CHICAGO. (Ivanhoe Newswire) – More than two million Americans have epilepsy, a brain condition marked by unprovoked, sudden seizures. For some patients, medication or even surgery can help.
Twenty year old Amanda Mullen is opening a brand new chapter. Amanda suffered a stroke in her mother's womb. From there, she suffered seizures just about every week of her life.
Mullen explained, "Like where am I? I didn't know where I was. The students in grade school were calling me names."
All the while, one of Amanda's doctors was working to develop a "road map" of her brain.
Marvin A. Rossi, MD, PhD, Associate Professor and Epilepsy Neurologist at Rush University Medical Center told Ivanhoe, "She had been very challenging because we could not clearly identify her highway or circuitry."
Then, success; Dr. Rossi developed an electro lead placement planning system. This was a first- ever method for finding the "on-ramps" to the brain's pathways, leading to the precise areas that can be stimulated with electrodes.
The stimulation comes from a newly FDA- approved device called the Neuropace system which was implanted in Amanda's skull. It works like a pacemaker or heart defibrillator that monitors brain activity and delivers stimulation when needed.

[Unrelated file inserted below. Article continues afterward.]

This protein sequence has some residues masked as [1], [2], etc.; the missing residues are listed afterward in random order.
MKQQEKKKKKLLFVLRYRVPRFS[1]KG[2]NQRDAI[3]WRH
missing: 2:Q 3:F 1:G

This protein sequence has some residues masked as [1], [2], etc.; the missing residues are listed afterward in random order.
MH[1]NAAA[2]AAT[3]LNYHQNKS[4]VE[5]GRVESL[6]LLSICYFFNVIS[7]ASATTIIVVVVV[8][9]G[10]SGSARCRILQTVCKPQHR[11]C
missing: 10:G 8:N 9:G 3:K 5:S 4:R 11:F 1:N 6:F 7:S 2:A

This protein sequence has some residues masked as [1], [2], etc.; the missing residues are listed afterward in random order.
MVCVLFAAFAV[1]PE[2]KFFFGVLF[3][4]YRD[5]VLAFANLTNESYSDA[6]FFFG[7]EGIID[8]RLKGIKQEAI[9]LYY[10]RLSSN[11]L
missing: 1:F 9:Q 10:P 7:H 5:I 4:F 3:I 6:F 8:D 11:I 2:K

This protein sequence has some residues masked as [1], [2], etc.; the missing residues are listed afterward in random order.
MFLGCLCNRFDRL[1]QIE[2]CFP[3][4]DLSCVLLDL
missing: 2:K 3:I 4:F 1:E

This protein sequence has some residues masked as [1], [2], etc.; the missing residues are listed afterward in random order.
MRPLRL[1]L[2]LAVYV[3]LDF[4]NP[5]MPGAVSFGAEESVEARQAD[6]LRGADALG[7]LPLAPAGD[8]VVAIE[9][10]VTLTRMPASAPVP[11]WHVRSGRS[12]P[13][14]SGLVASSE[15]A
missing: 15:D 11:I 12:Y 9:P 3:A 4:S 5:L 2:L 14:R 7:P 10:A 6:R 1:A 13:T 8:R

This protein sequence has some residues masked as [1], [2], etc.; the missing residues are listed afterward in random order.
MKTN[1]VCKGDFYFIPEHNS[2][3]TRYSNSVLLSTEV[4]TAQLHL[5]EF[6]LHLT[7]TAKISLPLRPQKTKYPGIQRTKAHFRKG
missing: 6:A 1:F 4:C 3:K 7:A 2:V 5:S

Julie Edwards, Amanda's mother, told Ivanhoe, "I see her as seizure-free, and I understand parents want to believe that, but I really do believe that we have data that shows that this works."
For now, Amanda's seizures have dwindled to about two per month. She's closer than ever to her life-long dream of a seizure-free trip to Paris.
The FDA approved Neuropace in November of 2013. The best candidates for it are adult patients who suffer seizures in up to two "fixed" locations in the brain, rather than in "random" places. Those "fixed" location patients who are medication- resistant make up about 20 to 30 percent of all patients with epilepsy.
Contributors to this news report include: Cyndy McGrath, Supervising Producer; Andy Roesgen, Field Producer; Cortni Spearman, Assistant Producer; and Jamison Koczan, Editor.